Some appeared increasingly well organised; in 1777, the cricket ‘club’ (as it was now called) in Leeds sponsored a play at the town theatre to raise money.
And there were also signs the game was spreading. In 1778, gentlemen of Beverley and Howden played a series of ‘great Cricket Matches’ near North Cave, the first references from the East Riding.
Is Heworth Cricket Club the oldest?
A more solid set up can be seen in York in 1784, which gives rise to Heworth Cricket Club’s claim to be the oldest Yorkshire club.
A document from that year talks of members and subscribers, club rules including fines for being late to play on Heworth Moor on Tuesdays and Fridays at 4am, and club officials such as the Treasurer.
The fees were to be used for a ‘supper’ at the end of the season. Similarly, in 1791, the Leeds Cricket Club advertised its first meeting of the year at the Bowling-Green House in Chapel Town, where they would play from 11am and then eat at 3pm.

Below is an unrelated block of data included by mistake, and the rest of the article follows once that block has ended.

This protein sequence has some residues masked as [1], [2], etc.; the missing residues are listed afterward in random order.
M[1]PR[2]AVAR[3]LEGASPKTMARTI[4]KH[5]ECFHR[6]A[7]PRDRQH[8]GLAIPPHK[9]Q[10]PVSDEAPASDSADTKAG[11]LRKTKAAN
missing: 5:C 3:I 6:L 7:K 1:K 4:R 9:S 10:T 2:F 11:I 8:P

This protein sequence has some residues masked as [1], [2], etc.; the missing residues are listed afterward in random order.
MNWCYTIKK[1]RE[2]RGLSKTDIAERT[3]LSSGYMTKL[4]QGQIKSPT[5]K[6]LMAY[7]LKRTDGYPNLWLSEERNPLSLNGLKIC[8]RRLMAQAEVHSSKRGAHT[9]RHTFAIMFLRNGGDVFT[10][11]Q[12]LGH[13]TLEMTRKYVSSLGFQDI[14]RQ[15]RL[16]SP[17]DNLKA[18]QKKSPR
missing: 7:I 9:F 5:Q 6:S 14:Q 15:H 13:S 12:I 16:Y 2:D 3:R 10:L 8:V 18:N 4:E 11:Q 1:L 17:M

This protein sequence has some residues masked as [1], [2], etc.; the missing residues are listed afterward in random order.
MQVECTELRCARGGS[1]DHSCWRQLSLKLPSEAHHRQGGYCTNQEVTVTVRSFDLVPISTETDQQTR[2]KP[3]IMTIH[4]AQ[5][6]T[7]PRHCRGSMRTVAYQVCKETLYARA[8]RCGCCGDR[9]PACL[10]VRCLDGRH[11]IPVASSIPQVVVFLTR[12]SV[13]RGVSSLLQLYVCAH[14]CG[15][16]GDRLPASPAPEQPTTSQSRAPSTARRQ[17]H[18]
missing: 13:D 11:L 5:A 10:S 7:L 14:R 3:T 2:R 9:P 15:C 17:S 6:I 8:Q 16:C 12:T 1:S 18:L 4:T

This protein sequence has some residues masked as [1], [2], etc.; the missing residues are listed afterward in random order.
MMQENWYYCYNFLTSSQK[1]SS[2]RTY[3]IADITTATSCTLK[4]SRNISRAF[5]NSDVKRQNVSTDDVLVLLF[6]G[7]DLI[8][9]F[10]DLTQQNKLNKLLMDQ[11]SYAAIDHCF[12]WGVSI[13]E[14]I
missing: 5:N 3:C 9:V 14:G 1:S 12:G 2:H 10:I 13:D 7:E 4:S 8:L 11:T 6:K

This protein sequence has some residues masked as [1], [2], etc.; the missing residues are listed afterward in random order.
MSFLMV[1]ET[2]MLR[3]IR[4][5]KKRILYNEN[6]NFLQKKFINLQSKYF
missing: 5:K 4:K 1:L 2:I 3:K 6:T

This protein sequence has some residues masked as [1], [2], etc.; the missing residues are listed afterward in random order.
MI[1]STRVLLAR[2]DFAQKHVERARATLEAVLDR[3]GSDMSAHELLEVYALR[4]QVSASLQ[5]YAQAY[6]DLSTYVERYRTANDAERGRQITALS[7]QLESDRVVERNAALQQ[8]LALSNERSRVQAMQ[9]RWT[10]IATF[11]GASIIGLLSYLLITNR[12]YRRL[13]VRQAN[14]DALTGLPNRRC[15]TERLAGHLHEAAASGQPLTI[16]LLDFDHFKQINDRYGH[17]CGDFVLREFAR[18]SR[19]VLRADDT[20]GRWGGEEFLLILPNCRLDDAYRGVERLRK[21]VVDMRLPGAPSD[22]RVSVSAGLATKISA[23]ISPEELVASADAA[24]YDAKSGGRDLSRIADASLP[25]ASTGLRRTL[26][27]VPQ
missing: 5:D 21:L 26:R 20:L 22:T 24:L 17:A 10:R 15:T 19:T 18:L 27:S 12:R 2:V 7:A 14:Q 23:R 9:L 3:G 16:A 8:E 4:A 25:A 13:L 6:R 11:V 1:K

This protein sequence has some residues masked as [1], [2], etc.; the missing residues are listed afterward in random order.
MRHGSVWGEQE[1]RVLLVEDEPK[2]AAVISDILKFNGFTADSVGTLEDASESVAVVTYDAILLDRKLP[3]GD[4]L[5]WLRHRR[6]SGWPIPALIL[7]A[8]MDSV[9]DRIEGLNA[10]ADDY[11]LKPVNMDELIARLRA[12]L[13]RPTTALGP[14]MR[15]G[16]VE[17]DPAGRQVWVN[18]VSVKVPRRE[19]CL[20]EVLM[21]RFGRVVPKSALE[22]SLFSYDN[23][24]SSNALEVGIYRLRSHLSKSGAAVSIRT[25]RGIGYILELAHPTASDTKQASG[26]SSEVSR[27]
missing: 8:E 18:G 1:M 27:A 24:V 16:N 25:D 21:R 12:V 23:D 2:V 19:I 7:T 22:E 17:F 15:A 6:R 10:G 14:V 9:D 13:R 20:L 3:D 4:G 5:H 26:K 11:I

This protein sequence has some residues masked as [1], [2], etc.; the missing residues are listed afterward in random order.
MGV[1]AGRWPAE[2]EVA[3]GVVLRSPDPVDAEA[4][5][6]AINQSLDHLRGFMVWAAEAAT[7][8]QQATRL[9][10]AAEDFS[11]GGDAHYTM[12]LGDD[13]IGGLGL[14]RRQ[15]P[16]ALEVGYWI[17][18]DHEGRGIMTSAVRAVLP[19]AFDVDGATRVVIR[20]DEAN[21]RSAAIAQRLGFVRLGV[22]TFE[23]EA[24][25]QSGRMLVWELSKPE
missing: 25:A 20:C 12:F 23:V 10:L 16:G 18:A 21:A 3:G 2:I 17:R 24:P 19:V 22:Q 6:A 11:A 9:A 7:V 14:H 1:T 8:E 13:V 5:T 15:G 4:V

Cricket could involve a lot of money. In 1798, a match was played between 11 players of Yorkshire, ‘out of different clubs’ and 10 Nottinghamshire players plus a Lt-Gen Lomax on Beverley Westwood for 100 guineas a side.
This is possibly the first reference to a match involving a combined side in Yorkshire. Cricket was also popular in the Wetherby area, where a two-day game was played in 1798, reportedly for 500 guineas a side on Clifford Moor.
It is not clear that the ‘clubs’ from this time have connections with those that exist today.
Hallam Cricket Club
However, one club which asserts a long lineage is Hallam Cricket Club. Its website says it is first mentioned in 1804, playing on land at the Plough Inn, and that it plays on arguably the oldest club ground in Yorkshire.
The following year, eleven young men of Hallam played Stannington, winning by an innings.
There was a growing amount of reported cricket in the early 1800s. In 1809, a ‘grand’ match was played between the Wetherby Club and ‘all Yorkshire’ (a big claim probably designed to boost the crowd) at York.
Many nobles were present and a spread of fine food and ‘choicest wines’ laid out. The following year, Wetherby challenged Harewood Cricket Club to a match for between 25 and 1,000 guineas.